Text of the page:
I then got brave and tried the actual ESP32 board that I will eventually be using with the relay.  I connected the ESP32 via USB to my computer.  I connected the 3.3V out pin and ground to the relay board.  Shorting any on the Input pins causes its relay to cylce and LED to light.  I am now reasonably confident that it will work under program control when I connect the IN pins to the appropriate GPIO pins on the ESP32.

Its starting to look like if I had just gone ahead and wired it like I thought without doing the testing with the weak power supply things might have been just fine.  Maybe I should have jumped into the deep end of the pool right away rather than testing the water on the shallow end. Thanks for the comments, I learn from them even if they don't help the immediate problem. 

This post was modified 8 months ago 3 times by tedbear

   
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tedbear
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Thanks for the replies.  I was able to test the project yesterday and I'm fairly confident of its success although obviously it hasn't "stood the test of time" at this point.  I'm using an ESP32 Dev board powered by a 110VAC to 5VDC power adapter.  I connected a 3.3V output and ground from the ESP32 board to the 3.3V relay board.  Since this board is active low, I had to reverse the output logic in my sketch from before. I use 6 of the GPIO pins on the ESP32 board to 6 of the 8 input pins on the relay board.  I used Inputs 1-3 and their associated relays to control my West Shop Door Opener which ties into its OPEN, CLOSE, STOP control box.  I used Inputs 6-8 in the same way to control my South Shop Door Opener.  Inputs 4-5 are not used.  This seems to work well.

Someone asked about range.  The board I used was set up to use an external antenna.  I can count on reception at 300' or more.  This is very acceptable for my purposes.  Greater range might be undesirable for this project since from a safety standpoint I should be in visual range of the doors before operating them.

Someone mentioned a potential safety issue. Although certainly possible, I'm not too concerned about it happening with my intended mode of interaction.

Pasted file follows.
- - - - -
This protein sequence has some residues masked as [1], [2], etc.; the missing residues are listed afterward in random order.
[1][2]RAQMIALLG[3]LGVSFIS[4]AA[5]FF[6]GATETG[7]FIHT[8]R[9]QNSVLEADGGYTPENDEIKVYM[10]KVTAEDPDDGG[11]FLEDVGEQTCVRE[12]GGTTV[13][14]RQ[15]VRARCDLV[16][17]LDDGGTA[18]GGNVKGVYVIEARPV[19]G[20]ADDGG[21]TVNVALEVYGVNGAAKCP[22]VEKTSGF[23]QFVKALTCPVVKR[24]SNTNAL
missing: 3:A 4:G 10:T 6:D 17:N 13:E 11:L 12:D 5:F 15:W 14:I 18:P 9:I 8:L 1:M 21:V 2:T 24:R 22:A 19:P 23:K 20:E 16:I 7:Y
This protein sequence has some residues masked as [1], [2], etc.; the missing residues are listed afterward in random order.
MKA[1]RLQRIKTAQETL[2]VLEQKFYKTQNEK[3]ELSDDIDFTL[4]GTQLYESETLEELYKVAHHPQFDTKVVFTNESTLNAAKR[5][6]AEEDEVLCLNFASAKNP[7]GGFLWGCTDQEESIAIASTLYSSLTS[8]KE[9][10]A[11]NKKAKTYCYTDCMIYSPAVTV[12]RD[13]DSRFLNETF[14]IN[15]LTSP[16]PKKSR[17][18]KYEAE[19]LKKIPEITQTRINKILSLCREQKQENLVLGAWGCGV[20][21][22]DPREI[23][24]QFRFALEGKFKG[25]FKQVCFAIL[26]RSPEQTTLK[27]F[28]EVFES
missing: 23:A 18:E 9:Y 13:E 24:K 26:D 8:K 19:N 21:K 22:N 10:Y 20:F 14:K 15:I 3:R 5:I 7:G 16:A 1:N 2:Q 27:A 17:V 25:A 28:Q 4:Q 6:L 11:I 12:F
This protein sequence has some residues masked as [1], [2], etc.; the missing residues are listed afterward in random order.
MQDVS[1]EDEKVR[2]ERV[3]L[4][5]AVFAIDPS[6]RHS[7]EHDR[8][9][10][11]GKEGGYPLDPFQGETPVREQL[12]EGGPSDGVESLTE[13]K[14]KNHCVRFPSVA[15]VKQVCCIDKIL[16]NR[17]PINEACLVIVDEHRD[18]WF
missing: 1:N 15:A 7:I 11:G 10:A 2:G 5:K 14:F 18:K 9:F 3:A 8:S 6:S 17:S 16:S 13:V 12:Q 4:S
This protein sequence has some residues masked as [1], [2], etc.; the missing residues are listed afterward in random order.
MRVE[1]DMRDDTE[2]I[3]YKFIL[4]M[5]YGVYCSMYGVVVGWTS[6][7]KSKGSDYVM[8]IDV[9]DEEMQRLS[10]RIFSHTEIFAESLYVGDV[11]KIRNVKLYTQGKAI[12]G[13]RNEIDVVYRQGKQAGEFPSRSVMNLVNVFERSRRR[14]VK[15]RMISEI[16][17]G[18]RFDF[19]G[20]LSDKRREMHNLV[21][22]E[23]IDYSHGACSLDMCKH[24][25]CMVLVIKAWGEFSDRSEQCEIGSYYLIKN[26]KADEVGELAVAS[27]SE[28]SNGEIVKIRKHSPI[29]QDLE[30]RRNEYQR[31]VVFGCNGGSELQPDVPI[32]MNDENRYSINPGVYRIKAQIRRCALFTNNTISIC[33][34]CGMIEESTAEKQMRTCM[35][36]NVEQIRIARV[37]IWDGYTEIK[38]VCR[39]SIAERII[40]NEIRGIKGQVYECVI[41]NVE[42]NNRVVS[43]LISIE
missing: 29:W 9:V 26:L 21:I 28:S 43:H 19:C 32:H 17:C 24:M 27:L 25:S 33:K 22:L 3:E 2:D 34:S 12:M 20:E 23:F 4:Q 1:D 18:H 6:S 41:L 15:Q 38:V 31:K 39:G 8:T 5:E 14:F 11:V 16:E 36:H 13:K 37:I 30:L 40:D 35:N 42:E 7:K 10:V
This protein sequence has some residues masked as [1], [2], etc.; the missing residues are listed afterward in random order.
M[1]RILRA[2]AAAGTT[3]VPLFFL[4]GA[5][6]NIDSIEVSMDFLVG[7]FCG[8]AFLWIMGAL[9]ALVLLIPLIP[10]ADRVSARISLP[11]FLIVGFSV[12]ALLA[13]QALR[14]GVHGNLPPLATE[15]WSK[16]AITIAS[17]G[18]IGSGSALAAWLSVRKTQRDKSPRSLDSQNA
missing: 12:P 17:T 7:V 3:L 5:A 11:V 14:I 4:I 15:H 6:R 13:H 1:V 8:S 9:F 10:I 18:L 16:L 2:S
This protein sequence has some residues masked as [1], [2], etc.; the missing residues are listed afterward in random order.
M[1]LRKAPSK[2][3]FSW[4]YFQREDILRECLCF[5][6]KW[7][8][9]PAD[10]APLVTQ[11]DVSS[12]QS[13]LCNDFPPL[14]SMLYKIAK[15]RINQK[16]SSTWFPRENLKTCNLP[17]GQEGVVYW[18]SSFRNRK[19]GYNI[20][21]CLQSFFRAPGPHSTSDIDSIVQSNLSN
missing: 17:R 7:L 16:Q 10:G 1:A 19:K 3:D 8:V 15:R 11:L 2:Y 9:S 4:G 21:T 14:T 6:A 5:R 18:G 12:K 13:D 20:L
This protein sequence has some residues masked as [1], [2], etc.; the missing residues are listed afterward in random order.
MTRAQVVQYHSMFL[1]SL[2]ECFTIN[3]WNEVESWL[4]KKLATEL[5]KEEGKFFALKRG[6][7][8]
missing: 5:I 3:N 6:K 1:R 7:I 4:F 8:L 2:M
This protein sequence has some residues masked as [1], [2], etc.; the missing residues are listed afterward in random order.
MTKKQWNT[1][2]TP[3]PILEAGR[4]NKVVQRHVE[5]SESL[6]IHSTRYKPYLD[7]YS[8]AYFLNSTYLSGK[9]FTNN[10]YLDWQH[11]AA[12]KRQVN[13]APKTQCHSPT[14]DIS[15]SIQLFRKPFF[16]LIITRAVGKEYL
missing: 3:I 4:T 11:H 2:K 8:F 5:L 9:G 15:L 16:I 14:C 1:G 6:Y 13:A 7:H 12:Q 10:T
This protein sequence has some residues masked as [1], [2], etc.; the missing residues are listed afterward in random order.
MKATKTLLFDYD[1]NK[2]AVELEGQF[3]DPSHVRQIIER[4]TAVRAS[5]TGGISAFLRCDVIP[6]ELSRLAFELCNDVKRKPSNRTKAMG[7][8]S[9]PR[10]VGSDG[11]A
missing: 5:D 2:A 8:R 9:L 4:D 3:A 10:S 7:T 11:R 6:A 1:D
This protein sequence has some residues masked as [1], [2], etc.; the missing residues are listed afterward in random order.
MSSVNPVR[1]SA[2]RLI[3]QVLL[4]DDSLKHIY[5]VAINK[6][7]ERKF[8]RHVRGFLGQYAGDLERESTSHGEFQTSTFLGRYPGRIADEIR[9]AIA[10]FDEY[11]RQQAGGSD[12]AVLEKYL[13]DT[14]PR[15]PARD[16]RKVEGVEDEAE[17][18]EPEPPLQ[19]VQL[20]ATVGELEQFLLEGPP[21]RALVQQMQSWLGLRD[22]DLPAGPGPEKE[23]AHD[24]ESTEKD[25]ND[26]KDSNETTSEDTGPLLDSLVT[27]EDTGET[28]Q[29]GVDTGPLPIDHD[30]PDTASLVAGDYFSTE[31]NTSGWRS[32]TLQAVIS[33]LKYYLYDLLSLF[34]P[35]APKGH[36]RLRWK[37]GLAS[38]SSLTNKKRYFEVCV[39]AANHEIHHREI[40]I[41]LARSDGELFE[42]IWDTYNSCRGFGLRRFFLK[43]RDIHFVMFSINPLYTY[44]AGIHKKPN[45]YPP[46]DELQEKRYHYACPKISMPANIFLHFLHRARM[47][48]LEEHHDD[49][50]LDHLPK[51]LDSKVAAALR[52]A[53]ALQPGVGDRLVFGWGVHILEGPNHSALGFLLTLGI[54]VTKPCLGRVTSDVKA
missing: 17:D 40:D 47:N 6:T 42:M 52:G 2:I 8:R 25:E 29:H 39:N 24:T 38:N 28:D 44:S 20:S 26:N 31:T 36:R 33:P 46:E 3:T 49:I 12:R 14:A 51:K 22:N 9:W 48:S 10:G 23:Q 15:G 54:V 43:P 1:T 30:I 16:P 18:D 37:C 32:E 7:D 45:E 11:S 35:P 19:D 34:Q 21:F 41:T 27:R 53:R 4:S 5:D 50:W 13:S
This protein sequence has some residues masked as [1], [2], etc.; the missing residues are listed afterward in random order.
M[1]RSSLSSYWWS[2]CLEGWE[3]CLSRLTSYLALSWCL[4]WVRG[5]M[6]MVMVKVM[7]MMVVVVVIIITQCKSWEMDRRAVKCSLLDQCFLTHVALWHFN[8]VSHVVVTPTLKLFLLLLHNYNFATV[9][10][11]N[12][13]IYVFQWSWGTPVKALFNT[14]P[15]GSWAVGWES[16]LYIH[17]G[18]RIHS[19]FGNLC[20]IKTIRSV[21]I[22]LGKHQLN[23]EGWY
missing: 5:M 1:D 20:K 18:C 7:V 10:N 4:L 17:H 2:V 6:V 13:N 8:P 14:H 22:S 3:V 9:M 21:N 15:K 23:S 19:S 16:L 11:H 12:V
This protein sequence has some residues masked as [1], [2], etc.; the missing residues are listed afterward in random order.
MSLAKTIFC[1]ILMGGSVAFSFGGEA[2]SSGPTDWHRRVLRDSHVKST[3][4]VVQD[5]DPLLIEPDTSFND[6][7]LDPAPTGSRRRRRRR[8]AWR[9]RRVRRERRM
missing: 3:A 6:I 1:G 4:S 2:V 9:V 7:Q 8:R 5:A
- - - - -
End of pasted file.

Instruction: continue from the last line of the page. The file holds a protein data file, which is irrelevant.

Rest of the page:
Here's the potential problem, suppose I use my phone to start the "CLOSE" sequence and while the door is closing I notice a problem.  I could push the STOP button on my phone app which should stop the downward travel.  However, if the phone lost communication between starting the "CLOSE" sequence and the need to STOP, the phone app would not STOP the door from continuing to close.  The STOP button on the original 3 button box by the door would still STOP the action but I might not be able to reach it in time to prevent a problem.  The openers themselves have a built in feature that prevents one from going from OPEN to CLOSE accidently without going to STOP first but that would not prevent the above.  Obstacle sensors (not installed) would help.

Here's a few pictures.  The first is the ESP32 with relay board.  This is installed in a weatherproof enclosure on the outside of the building.  Power/ground and 8 other wires lead through the wall to inside of the building for the 5V power and connections to the original door opener boxes.

The second picture is the opening screen of the RemoteXY app on my phone. Notice I have 3 different setups.  One is for my Shop, another for my Old Shed and a Third for testing my farm sprayer.

The third picture is the operational screen for working for the two doors described above.

IMG 1326[1]
IMG 1328[1]
IMG 1327[1]

   
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tedbear
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The above has been in service no for several days and seems to work fine.  The range between my phone and the ESP32 varies.  As expected a "line of sight" attempt at a reasonable range seems to be very reliable.  Attempting to use the phone when I'm not on a "line of sight" is less reliable which is fine and maybe even desirable for this application.  I am calling the project a success after a few (now obvious) mistakes. I might be a bit prejudiced.  Thanks for the informative replies along the way.